(A) Structural members: Deformed, cracked, or significantly corroded.
(B) Bolts, rivets and other fasteners: loose, failed or significantly corroded.
(C) Welds for cracks.
(ii) Sheaves and drums for cracks or significant wear.
(iii) Parts such as pins, bearings, shafts, gears, rollers and locking devices for distortion, cracks or significant wear.
(iv) Brake and clutch system parts, linings, pawls and ratchets for excessive wear.
(v) Safety devices and operational aids for proper operation (including significant inaccuracies).
(vi) Gasoline, diesel, electric, or other power plants for safety-related problems (such as leaking exhaust and emergency shut-down feature) and conditions, and proper operation.
(vii) Chains and chain drive sprockets for excessive wear of sprockets and excessive chain stretch.
(viii) Travel steering, brakes, and locking devices, for proper operation.
(ix) Tires for damage or excessive wear.
(x) Hydraulic, pneumatic and other pressurized hoses, fittings and tubing, as follows:
(A) Flexible hose or its junction with the fittings for indications of leaks.
(B) Threaded or clamped joints for leaks.
(C) Outer covering of the hose for blistering, abnormal deformation or other signs of failure/impending failure.
(D) Outer surface of a hose, rigid tube, or fitting for indications of excessive abrasion or scrubbing.
(xi) Hydraulic and pneumatic pumps and motors, as follows:
(A) Performance indicators: Unusual noises or vibration, low operating speed, excessive heating of the fluid, low pressure.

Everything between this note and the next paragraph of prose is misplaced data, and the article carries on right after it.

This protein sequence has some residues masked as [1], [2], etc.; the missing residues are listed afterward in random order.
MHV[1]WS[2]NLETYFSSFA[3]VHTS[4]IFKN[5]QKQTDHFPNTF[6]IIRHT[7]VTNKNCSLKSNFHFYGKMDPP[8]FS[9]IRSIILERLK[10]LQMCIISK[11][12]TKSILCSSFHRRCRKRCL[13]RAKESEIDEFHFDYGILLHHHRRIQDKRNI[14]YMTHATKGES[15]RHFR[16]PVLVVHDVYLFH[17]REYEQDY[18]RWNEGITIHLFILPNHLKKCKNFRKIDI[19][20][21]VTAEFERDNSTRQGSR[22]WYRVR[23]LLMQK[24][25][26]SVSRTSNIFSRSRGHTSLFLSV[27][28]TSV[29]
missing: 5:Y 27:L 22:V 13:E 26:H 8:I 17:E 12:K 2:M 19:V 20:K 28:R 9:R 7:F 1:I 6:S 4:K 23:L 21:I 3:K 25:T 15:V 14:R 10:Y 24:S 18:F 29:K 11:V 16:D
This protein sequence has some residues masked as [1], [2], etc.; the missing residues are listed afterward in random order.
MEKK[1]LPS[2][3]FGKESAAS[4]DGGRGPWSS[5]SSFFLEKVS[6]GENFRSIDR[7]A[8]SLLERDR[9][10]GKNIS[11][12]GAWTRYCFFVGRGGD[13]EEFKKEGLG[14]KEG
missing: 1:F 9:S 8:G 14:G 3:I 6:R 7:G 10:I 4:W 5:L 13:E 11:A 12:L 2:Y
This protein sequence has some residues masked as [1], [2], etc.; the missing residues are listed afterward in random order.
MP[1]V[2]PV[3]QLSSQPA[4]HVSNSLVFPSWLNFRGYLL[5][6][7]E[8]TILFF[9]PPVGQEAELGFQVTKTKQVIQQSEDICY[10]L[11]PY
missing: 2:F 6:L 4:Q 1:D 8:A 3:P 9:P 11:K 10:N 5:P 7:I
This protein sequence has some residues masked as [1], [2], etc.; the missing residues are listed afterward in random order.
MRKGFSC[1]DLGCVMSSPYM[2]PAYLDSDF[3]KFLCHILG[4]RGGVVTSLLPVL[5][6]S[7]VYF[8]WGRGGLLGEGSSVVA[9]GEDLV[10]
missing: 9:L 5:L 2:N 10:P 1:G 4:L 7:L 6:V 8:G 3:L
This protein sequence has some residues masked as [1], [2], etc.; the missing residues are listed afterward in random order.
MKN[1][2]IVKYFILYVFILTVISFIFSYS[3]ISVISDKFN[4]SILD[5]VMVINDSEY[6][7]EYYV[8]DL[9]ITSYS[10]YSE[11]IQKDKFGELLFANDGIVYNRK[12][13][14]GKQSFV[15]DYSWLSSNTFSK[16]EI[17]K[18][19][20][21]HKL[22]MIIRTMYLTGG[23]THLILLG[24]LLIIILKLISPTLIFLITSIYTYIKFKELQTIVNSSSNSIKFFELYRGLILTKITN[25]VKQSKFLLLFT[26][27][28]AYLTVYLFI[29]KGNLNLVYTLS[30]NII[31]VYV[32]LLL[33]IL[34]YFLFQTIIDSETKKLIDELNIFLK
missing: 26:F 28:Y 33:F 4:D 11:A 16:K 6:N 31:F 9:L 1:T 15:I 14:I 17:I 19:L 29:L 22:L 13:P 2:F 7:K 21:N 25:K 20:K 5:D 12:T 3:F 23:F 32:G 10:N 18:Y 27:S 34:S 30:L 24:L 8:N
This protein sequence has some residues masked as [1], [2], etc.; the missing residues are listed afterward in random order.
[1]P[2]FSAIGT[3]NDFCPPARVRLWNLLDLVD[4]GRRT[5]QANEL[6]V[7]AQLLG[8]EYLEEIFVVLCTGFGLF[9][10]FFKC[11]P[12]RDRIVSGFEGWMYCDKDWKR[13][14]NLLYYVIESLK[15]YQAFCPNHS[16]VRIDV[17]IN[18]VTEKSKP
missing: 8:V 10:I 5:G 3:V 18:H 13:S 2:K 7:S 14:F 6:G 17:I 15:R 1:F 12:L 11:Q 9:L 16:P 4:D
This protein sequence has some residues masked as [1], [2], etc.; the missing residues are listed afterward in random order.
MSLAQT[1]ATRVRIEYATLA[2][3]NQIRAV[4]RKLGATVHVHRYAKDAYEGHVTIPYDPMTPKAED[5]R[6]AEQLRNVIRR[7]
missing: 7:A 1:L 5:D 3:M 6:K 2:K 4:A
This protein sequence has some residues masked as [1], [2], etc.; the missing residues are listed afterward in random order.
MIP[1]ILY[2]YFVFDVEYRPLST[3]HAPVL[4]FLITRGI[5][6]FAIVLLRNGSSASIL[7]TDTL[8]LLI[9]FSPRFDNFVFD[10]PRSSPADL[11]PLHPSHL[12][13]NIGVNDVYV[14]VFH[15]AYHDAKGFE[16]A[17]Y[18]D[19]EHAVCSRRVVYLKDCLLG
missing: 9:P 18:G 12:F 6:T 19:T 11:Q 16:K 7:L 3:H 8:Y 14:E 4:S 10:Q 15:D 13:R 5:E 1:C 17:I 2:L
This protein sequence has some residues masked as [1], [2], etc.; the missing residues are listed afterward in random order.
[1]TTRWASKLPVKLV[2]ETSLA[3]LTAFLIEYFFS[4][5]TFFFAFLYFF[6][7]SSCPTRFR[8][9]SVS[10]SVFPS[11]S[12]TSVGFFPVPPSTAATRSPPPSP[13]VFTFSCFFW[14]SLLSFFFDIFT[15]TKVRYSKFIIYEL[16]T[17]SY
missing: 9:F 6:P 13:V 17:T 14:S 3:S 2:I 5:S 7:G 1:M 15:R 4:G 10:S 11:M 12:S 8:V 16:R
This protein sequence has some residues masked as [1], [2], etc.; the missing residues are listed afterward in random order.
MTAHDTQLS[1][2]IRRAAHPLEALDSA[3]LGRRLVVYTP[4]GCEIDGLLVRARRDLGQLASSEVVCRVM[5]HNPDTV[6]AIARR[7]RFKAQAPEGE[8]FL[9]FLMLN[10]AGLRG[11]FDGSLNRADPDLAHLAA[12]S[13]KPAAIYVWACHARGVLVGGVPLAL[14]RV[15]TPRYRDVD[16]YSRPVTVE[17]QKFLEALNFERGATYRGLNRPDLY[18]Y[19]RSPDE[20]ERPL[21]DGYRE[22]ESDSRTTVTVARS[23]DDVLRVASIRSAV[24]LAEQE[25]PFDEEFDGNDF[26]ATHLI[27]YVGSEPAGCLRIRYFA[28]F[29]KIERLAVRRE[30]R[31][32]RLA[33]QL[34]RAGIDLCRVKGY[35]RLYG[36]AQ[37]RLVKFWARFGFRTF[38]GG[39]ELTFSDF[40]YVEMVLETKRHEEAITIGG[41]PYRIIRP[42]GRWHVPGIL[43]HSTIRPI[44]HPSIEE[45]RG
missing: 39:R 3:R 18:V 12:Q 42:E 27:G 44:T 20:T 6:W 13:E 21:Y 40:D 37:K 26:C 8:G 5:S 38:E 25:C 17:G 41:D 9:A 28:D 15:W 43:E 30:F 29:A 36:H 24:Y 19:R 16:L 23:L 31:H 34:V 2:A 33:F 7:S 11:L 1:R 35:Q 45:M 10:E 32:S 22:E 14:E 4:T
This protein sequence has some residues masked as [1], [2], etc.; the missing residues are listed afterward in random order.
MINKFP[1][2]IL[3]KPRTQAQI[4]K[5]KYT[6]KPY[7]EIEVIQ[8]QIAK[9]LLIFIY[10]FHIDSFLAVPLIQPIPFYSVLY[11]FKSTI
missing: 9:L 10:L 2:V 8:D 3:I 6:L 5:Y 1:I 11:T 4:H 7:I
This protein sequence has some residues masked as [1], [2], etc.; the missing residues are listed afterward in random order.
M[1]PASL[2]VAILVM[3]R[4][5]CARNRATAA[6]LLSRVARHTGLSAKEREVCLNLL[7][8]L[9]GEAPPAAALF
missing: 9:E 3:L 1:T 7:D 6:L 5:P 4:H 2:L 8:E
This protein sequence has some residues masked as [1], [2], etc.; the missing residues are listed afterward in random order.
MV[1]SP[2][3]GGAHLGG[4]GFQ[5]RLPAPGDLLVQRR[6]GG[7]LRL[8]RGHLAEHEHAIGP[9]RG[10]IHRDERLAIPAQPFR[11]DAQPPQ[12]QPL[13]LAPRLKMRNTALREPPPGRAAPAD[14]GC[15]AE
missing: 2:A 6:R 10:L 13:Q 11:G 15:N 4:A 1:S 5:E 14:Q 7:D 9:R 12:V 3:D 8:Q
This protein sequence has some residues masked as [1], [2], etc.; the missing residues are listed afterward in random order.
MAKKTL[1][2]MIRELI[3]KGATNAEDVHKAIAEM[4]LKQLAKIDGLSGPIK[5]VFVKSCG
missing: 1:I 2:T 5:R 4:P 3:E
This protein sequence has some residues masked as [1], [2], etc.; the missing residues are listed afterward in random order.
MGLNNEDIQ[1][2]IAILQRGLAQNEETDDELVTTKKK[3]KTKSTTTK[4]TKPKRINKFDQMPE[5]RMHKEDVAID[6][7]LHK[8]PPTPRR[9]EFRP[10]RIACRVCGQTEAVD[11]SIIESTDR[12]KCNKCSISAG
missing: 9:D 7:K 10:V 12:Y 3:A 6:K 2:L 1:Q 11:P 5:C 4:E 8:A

(B) Loose bolts or fasteners.
(C) Shaft seals and joints between pump sections for leaks.
(xii) Hydraulic and pneumatic valves, as follows:
(A) Spools: Sticking, improper return to neutral, and leaks.
(B) Leaks.
(C) Valve housing cracks.
(D) Relief valves: Failure to reach correct pressure (if there is a manufacturer procedure for checking pressure, it must be followed).
(xiii) Hydraulic and pneumatic cylinders, as follows:
(A) Drifting caused by fluid leaking across the piston.
(B) Rod seals and welded joints for leaks.
(C) Cylinder rods for scores, nicks, or dents.
(D) Case (barrel) for significant dents.
(E) Rod eyes and connecting joints: Loose or deformed.
(xiv) Outrigger or stabilizer pads/floats for excessive wear or cracks.
(xv) Slider pads for excessive wear or cracks.
(xvi) Electrical components and wiring for cracked or split insulation and loose or corroded terminations.
(xvii) Warning labels and decals originally supplied with the equipment by the manufacturer or otherwise required under this standard: Missing or unreadable.
(xviii) Originally equipped operator seat (or equivalent): Missing.
(xix) Operator seat: Unserviceable.
(xx) Originally equipped steps, ladders, handrails, guards: Missing.
(xxi) Steps, ladders, handrails, guards: In unusable/unsafe condition.
(3) This inspection must include functional testing to determine that the equipment as configured in the inspection is functioning properly.
(4) If any deficiency is identified, an immediate determination must be made by the qualified person as to whether the deficiency constitutes a safety hazard or, though not yet a safety hazard, needs to be monitored in the monthly inspections.
(5) If the qualified person determines that a deficiency is a safety hazard, the equipment must be taken out of service until it has been corrected, except when temporary alternative measures are implemented as specified in § 1926.1416(d) or § 1926.1435(e). See§ 1926.1417.
(6) If the qualified person determines that, though not presently a safety hazard, the deficiency needs to be monitored, the employer must ensure that the deficiency is checked in the monthly inspections.
(7) Documentation of annual/comprehensive inspection. The following information must be documented, maintained, and retained for a minimum of 12 months, by the employer that conducts the inspection:
(i) The items checked and the results of the inspection.
(ii) The name and signature of the person who conducted the inspection and the date.